22

First, I am new to C++. I open a header file for each and every C++ class. Now I am in a need of creating an abstract class. Following is my code

Magic.h

#pragma once
class Magic
{
public:
    Magic(void);
    ~Magic(void);
    virtual void display()=0;
};

Magic.cpp

#include "Magic.h"


Magic::Magic(void)
{
}


Magic::~Magic(void)
{
}

Now, as you know I can't add following to the cpp file.

Magic::display()
{
}

So, do I really need a .cpp file for an Abstract class? Or else, am I incorrectly calling display() in .cpp file?

19

You don't need an implementation file. Just define all the required members inline (and don't define the pure virtual ones if you don't need to).

class Magic
{
public:
    Magic(void) {};
    ~Magic(void) {};
    virtual void display()=0;
};
  • without pure virtuals, we can't call a class as "Abstract Class" right? Because then we can create objects of it. – PeakGen Dec 22 '12 at 9:13
  • Yes, an abstract class has at least one pure-virtual function. Doesn't mean you can't provide an implementation for that function though (it remains abstract even if you provide one). – Mat Dec 22 '12 at 9:16
  • OK. But when I am trying to extend that class using Visual Studio class wizard, it says "Base class Majic not found in the project". now what? – PeakGen Dec 22 '12 at 10:35
  • That has nothing to do with abstract class or not. You're probably missing #include "Magic.h" somewhere. – Mat Dec 22 '12 at 10:36
  • @Mat Destructors of classes containing pure virtual functions should always be virtual too. This is to take into account of having a Base pointer so that when deletion happens the correct destructor is called. – Moshe Rabaev Jan 11 at 19:19
10

If you're following the 2-files-per-class and one-class-in-each-set-of-files conventions, it would be better to have a .cpp file even if you're writing an abstract class.

There are a few other advantages apart from maintaining consistency: having a .cpp or implementation file gives you room to expand in the future, if you were to add a non-virtual common behaviour to your family of classes, the base class is the right place to add it. Also minor edits in the .cpp file will result in far lesser compilation time than those in a .h which are included from multiple places.

Conventions aside, you can very well place a class (abstract or not) in just a single .h file. Libraries such as the STL do this all the time.

  • 2
    +1. Another reason I do follow this convention is to check if Magic.h compiles cleanly. Magic.cpp would contain just the single include. This prevents hard-to-find errors where Magic.h depends on another class, fails to include or forward declare it, and usually picks it up indirectly. The result is that Foo.cpp may compile but Bar.cpp not, and you'd overlook Magic.h as a cause because it's common to the two. – MSalters Dec 22 '12 at 13:34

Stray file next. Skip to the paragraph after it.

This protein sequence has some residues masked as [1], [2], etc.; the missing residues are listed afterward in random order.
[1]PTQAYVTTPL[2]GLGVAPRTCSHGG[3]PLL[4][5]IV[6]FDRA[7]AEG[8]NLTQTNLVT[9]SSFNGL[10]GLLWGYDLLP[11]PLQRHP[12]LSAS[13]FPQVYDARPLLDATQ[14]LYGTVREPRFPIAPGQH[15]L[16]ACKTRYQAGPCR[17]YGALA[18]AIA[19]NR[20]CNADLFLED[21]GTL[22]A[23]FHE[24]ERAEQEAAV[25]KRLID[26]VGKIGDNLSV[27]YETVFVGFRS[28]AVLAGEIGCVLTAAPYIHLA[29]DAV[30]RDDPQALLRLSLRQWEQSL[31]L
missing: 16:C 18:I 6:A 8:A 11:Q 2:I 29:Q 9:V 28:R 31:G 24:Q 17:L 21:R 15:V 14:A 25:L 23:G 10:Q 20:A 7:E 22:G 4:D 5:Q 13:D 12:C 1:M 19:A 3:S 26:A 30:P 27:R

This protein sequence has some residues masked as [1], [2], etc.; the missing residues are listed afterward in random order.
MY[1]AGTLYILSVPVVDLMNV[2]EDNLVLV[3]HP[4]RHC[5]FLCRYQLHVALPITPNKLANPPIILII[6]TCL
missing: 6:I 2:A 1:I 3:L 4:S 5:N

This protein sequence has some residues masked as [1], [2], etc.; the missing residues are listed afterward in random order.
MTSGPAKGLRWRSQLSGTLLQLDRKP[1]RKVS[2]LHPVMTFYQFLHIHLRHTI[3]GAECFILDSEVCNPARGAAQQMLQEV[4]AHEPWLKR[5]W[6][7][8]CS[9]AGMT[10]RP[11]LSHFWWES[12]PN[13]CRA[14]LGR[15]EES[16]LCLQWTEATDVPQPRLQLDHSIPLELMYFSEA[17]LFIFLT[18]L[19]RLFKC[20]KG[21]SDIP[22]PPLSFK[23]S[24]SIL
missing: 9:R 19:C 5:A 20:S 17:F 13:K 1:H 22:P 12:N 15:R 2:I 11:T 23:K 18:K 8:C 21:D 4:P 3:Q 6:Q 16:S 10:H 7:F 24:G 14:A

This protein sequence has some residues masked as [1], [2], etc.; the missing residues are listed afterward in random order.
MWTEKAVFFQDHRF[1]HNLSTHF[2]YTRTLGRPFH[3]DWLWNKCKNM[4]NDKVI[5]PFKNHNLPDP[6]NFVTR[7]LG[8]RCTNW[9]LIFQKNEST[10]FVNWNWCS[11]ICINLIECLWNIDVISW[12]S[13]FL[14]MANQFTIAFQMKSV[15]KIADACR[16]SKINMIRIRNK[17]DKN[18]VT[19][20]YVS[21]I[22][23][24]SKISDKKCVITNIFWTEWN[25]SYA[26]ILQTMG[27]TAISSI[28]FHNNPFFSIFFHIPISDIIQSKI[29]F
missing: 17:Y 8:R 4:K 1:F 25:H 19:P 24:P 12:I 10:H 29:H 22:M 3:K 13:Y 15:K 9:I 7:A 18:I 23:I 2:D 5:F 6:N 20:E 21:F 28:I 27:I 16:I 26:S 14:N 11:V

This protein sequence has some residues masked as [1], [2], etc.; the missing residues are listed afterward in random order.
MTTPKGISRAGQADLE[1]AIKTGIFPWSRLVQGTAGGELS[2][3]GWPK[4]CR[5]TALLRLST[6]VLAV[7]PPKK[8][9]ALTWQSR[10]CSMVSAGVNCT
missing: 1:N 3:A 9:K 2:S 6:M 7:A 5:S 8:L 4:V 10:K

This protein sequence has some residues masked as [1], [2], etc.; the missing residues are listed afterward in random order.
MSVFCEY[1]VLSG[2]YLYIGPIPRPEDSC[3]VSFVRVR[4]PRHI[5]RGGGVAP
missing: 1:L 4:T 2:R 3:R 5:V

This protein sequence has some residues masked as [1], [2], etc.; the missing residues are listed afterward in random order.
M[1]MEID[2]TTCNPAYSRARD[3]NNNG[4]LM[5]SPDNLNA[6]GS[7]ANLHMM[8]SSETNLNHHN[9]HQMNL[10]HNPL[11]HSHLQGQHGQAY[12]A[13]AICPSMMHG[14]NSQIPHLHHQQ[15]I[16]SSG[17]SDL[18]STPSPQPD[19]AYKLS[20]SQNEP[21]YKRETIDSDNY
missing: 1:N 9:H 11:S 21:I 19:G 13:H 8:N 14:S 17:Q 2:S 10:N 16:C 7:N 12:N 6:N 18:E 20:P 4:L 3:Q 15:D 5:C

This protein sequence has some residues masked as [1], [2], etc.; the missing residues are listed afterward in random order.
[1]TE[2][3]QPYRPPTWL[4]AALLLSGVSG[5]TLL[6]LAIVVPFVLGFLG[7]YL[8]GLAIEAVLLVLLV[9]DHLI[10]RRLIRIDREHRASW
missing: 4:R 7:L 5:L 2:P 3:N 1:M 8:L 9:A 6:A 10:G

3

You don't need a source file for abstract classes (i.e interface).

Furthermore, if you have a virtual method of any kind, you should add a virtual destructor as well (or make the destructor protected). Also you can simply let the compiler generate a default constructor for you. If you want a pure virtual function (that the derived class MUST override) you should not add a function body so leave the void Magic::display() {} away. And since you have to provide a body for the destructor, you can define it inline:

struct Magic {
    // use default constructor
    virtual void display() =0; // pure virtual function
    virtual ~Magic(); // virtual destructor
};

inline Magic::~Magic()
{
}

or even simpler:

#pragma once

struct Magic {
    virtual void display() =0;
    virtual ~Magic() {}
};
3

No, you can add a function definition for pure virtual function but normally you don't need to provide function definition for pure virtual function. Note, you are missing function return type for Magic::display(), should be:

void Magic::display()
{
}
1

If your class contains only virtual methods, it actually defines an interface. An interface by nature represents a contract between 2 entities, without any implementation dependency. Therefore as a good design practice not only you don't need the .cpp file, it's better without it.

Since you're using VS, you can also use the MS extension __interface for interfaces instead of classes with pure virtual methods (beware, it's not portable).

  • But I can't extend it! It says "Base class not found in this project" when I am trying to extend that in "Sp" class using visual studio class creation wizard – PeakGen Dec 22 '12 at 10:36
  • @Sepala I do not understand what are you talking about – SomeWittyUsername Dec 22 '12 at 10:42

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